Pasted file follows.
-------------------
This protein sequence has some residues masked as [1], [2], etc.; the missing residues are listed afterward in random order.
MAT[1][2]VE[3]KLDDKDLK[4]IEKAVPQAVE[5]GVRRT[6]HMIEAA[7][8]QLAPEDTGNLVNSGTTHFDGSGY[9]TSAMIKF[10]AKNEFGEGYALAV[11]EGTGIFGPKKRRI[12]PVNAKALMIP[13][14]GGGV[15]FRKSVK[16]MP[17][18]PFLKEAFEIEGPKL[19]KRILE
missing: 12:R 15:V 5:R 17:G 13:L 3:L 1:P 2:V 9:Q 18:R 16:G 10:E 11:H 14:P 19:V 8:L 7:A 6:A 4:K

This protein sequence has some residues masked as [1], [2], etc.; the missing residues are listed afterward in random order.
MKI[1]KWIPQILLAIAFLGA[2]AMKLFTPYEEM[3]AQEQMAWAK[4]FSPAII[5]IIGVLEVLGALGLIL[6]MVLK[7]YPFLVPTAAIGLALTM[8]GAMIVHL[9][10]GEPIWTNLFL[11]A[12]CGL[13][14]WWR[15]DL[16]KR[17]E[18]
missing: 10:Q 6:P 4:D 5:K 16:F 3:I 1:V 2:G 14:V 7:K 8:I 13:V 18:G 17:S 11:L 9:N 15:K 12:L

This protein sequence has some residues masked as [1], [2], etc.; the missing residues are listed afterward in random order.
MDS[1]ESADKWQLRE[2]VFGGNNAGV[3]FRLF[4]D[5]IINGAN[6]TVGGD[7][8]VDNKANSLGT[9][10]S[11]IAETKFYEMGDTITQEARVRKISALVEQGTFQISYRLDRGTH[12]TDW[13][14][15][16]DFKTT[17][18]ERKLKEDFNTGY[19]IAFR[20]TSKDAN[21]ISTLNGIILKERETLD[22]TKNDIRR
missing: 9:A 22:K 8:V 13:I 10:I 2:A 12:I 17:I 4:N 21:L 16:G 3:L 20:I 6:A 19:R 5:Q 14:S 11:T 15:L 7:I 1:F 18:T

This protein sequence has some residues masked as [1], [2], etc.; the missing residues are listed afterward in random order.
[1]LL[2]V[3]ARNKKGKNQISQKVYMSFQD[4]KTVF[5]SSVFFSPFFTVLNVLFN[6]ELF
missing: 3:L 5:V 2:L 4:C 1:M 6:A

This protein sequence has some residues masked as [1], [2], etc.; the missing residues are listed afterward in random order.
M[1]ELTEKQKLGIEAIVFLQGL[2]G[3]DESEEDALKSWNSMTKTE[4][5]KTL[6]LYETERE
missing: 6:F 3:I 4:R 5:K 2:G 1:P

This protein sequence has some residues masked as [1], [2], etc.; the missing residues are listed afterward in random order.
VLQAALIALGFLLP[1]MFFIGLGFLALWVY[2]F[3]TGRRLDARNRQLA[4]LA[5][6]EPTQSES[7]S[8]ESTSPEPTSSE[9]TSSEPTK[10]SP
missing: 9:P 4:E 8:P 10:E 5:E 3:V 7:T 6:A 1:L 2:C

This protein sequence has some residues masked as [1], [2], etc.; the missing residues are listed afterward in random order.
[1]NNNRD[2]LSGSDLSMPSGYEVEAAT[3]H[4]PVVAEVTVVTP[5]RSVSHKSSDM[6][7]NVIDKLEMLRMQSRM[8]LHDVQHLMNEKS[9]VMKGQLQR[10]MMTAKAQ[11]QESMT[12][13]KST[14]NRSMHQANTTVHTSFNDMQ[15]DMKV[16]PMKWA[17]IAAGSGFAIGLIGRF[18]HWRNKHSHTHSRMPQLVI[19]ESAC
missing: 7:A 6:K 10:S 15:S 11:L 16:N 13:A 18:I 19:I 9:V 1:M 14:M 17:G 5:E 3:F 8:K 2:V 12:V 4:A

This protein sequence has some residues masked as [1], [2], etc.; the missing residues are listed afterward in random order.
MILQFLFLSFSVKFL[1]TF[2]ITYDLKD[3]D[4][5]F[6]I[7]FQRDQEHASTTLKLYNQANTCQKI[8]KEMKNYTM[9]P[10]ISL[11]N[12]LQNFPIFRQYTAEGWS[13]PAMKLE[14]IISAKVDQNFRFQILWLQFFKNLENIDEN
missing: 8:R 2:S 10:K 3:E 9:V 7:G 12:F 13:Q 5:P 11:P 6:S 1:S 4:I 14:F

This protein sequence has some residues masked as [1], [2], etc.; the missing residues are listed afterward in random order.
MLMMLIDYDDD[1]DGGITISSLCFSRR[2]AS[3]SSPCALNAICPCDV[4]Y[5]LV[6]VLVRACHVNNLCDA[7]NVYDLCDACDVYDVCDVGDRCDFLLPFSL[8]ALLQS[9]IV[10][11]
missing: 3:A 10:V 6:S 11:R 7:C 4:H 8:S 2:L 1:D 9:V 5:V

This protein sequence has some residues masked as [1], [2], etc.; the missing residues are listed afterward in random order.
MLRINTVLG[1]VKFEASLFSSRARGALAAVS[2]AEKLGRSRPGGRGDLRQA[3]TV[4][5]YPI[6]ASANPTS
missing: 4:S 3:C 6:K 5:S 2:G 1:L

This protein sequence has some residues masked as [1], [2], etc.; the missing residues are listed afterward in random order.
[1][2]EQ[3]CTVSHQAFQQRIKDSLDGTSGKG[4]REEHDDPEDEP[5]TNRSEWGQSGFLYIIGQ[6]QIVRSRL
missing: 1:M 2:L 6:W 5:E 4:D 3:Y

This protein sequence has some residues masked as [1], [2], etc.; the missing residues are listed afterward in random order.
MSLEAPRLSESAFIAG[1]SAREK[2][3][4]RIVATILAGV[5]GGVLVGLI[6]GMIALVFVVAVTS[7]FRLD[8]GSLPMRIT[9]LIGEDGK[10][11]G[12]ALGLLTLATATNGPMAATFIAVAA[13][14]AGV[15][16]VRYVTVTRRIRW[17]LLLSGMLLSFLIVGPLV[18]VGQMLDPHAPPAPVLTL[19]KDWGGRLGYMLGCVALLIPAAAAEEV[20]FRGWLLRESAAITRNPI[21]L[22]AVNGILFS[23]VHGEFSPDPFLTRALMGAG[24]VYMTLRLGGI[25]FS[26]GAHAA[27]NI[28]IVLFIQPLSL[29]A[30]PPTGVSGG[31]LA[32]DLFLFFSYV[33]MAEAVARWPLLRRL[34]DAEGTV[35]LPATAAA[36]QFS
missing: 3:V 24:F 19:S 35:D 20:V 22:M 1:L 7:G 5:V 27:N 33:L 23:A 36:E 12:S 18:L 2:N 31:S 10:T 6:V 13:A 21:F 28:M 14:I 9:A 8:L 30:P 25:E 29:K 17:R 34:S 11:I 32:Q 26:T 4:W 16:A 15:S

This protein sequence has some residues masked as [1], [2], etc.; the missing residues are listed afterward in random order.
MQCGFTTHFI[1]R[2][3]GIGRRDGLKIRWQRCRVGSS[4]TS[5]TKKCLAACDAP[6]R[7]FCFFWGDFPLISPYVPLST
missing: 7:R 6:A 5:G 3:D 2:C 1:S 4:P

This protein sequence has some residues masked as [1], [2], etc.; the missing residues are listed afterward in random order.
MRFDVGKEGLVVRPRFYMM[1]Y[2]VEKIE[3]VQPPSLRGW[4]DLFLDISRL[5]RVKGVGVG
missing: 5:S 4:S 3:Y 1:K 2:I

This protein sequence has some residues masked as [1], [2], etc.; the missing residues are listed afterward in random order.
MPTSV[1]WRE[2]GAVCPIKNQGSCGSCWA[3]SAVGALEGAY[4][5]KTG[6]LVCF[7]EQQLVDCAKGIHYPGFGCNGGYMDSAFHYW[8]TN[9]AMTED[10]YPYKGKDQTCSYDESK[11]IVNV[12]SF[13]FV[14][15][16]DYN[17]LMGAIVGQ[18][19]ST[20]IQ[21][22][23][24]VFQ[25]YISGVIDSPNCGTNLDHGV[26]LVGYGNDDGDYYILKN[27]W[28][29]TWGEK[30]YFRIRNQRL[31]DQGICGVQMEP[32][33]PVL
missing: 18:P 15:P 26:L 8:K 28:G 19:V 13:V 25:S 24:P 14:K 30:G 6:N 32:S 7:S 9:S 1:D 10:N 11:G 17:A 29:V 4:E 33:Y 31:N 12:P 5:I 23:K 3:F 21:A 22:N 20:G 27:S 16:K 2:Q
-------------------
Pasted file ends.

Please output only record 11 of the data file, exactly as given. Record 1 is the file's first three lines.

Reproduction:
This protein sequence has some residues masked as [1], [2], etc.; the missing residues are listed afterward in random order.
[1][2]EQ[3]CTVSHQAFQQRIKDSLDGTSGKG[4]REEHDDPEDEP[5]TNRSEWGQSGFLYIIGQ[6]QIVRSRL
missing: 1:M 2:L 6:W 5:E 4:D 3:Y